Right to Know gets day in Court: The Movie

by Doug

movie projector

Regular readers might recall that on March 20th, we had our day at the Supreme Court for oral arguments in our ongoing Right to Know lawsuit against the Belknap County Convention et al.

Tom argued that the Belknap County Convention unlawfully met behind closed doors and a county employee unlawfully refused to produce documents to which we were entitled per NH’s Right-to-Know laws. Our problem involves the procedure by which they appointed a new Sheriff to replace the resigned previous occupant, duly elected by the voters of Belknap County. We contend that it must be open and transparent, as it involves a Constitutional officer, and they contend the position is that of an employee, entitled to the privacy privileges granted in 91-A provisions. [Read the detail as submitted in our brief here and more follow-up here.]

Following the session, I wrote that

In my opinion, the Honorable Supreme Court Justices seemed to have a full grasp of the importance of openness in government, noting it has a duty to choose more, not less whenever possible. While Tom answered their questions based on the foundation of our case, the opposing attorney representing the County Convention ALSO seemingly answered the Justices’ pointed questions based on the foundation of our case. Like a cat batting around a ball of yarn, the four Justices of the Supreme Court asked question after question of our opponent, to which he really had no good answers. When he did, he basically affirmated OUR points…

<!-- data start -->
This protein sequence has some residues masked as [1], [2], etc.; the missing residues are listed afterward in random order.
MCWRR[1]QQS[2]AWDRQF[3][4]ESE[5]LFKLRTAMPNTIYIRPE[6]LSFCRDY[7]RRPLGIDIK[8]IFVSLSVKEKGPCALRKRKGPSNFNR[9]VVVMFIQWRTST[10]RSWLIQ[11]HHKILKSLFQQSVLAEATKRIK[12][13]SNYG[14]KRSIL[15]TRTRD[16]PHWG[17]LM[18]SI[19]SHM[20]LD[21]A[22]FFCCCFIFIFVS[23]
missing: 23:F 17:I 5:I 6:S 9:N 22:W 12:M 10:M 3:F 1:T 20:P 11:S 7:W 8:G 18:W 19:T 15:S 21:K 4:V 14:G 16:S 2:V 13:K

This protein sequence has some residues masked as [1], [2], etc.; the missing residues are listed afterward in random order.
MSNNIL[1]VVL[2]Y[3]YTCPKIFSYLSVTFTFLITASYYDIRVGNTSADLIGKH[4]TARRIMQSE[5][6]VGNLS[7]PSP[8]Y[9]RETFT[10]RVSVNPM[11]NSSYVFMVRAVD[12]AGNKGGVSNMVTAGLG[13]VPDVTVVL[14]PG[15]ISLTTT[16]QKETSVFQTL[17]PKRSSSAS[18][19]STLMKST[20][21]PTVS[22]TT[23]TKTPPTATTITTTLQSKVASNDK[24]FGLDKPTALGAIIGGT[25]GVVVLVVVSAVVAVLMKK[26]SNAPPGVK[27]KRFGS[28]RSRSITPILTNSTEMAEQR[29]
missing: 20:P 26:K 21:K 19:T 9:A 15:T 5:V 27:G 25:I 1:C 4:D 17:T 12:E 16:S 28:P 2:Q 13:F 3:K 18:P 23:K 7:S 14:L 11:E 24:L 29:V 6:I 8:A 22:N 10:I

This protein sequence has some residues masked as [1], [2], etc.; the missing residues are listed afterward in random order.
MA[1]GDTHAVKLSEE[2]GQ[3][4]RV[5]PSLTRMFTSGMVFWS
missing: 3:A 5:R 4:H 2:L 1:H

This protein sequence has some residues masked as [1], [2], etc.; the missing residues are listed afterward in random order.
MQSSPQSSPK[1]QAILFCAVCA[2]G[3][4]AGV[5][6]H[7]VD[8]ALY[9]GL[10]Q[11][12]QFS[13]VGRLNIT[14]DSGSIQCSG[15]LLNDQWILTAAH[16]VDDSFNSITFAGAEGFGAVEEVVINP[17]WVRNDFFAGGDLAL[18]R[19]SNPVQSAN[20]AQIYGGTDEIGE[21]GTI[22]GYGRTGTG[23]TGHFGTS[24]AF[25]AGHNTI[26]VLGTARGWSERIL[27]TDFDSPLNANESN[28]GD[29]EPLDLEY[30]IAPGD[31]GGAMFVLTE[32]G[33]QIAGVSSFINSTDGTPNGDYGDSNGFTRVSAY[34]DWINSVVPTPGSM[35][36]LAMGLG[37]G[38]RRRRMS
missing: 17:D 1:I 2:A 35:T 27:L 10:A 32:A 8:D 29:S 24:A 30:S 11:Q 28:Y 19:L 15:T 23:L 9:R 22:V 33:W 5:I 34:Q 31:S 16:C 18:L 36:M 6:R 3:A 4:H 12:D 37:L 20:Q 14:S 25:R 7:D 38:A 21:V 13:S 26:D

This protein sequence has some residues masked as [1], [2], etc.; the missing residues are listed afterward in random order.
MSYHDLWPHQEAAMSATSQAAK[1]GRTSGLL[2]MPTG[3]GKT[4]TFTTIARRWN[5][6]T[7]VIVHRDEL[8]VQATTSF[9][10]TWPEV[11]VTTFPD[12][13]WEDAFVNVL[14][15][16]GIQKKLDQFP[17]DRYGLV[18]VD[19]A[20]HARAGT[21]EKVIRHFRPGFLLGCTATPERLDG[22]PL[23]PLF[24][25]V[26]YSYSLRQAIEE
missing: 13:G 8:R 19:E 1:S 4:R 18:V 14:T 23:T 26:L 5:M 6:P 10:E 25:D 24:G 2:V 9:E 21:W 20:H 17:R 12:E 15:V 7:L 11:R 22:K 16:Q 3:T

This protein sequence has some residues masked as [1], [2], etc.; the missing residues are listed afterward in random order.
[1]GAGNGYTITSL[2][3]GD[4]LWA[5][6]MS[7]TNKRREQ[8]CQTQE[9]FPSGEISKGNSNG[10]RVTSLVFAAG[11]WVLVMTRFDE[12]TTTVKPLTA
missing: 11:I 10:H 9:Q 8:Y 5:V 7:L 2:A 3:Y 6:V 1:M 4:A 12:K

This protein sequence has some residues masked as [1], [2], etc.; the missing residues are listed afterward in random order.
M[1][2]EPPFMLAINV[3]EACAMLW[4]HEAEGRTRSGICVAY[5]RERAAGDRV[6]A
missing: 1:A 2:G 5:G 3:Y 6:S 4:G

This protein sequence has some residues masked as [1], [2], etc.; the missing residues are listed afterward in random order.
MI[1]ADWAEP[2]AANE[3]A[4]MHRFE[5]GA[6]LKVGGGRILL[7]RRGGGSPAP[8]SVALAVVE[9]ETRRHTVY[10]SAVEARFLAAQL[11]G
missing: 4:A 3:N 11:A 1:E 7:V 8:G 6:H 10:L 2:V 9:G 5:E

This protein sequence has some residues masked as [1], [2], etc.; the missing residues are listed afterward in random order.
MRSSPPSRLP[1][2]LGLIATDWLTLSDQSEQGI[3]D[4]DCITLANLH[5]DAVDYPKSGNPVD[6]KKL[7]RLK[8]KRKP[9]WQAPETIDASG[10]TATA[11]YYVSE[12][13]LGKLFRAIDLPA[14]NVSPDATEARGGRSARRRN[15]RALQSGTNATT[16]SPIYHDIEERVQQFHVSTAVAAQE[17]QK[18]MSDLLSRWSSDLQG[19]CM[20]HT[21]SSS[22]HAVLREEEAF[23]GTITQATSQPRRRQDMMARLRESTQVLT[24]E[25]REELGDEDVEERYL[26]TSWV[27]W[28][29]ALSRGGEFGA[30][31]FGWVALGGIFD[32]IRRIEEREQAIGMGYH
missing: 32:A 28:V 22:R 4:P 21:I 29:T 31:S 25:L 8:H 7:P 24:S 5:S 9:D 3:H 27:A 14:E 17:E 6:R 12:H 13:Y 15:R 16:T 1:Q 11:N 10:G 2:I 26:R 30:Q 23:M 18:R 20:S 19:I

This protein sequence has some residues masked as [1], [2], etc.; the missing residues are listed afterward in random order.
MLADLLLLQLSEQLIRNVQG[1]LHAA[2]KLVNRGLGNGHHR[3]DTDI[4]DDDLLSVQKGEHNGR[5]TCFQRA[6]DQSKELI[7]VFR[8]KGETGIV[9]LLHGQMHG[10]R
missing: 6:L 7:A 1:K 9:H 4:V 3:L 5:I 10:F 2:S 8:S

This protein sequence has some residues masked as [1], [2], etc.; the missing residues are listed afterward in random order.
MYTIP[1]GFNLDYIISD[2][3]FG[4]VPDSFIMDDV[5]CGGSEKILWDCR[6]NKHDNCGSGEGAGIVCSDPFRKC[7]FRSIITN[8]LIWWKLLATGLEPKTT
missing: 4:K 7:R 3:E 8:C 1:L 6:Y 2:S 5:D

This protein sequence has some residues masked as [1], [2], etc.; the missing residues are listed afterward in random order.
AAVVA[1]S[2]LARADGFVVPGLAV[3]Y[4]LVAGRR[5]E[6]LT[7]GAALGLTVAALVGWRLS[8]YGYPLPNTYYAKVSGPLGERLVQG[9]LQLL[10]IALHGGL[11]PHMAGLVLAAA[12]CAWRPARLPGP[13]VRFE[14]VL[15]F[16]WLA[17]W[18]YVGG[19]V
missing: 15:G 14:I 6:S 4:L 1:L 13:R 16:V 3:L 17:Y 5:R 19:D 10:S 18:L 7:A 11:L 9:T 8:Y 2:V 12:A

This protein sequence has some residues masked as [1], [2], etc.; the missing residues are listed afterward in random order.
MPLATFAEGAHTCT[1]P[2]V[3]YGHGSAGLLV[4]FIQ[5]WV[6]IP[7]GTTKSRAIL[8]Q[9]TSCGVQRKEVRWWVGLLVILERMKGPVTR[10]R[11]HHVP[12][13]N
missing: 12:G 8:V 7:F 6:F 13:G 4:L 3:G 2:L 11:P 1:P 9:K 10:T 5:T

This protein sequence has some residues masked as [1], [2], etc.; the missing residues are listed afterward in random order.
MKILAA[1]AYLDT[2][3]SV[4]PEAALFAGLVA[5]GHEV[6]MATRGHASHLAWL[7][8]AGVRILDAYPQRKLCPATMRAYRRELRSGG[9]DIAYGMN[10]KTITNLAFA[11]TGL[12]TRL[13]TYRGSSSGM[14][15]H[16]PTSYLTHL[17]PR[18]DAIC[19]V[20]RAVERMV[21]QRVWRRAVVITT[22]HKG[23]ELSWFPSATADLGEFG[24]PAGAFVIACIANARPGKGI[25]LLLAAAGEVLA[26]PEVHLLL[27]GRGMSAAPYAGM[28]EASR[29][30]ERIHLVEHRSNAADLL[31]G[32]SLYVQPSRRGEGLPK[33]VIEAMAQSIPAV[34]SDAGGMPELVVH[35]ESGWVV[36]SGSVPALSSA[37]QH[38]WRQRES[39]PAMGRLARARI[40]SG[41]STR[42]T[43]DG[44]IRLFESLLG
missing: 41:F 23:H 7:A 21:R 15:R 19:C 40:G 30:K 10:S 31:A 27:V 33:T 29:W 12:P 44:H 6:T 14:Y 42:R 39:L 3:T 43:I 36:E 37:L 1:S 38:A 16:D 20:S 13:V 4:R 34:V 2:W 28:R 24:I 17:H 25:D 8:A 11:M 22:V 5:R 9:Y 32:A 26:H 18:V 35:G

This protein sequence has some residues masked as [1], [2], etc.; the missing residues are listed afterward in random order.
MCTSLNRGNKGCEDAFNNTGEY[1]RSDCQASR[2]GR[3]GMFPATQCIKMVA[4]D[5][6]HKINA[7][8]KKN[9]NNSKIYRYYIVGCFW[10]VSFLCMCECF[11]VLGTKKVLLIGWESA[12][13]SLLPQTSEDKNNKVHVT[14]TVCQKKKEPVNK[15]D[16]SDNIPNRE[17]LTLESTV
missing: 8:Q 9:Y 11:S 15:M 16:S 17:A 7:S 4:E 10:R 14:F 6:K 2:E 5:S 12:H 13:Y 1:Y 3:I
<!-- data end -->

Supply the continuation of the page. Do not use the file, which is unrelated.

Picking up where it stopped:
You don’t have to just take my word for it, as you can now watch the proceedings for yourself by clicking here for the video (or here for audio only). This service and use of technology is much appreciated!

Tell us what you think in the comments box below.


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  • Does it take a while to load?
    I blogged you guys yesterday:
    “KingCast is hardly the only video blogger in New Hampshire dedicated to Open Government. Witness my buddy Doug over at Granitegrok’s Oral Argument from 20 March, 2008. We’re riding the wave of technology for the people and New Hampshire government had best get ready for more of the same in the coming years.”
    I’ll keep trying. I’ve got a new MacBook with FIOS so it should be all good.
    Keep up the Good Work. I’m definitely bummed in some ways that the State didn’t appeal in KingCast v. Ayotte; I wanted to take it there, totally. But this way we actually get the documents sooner and that’s the bottom line.

  • The slowness is apparently due to the limitations of the NH SupCo server. I will try to get a file copy and feed off the ‘Grok server– a veritable powerhouse!

  • I really knew that day. Actually, I really wanted to come straight to watch this trial. And I agree with you. In my opinion, the Honorable Supreme Court Justices seemed to have a full grasp of the importance of openness in government. Whether this delay was due to NH SupCo server? Is that true?

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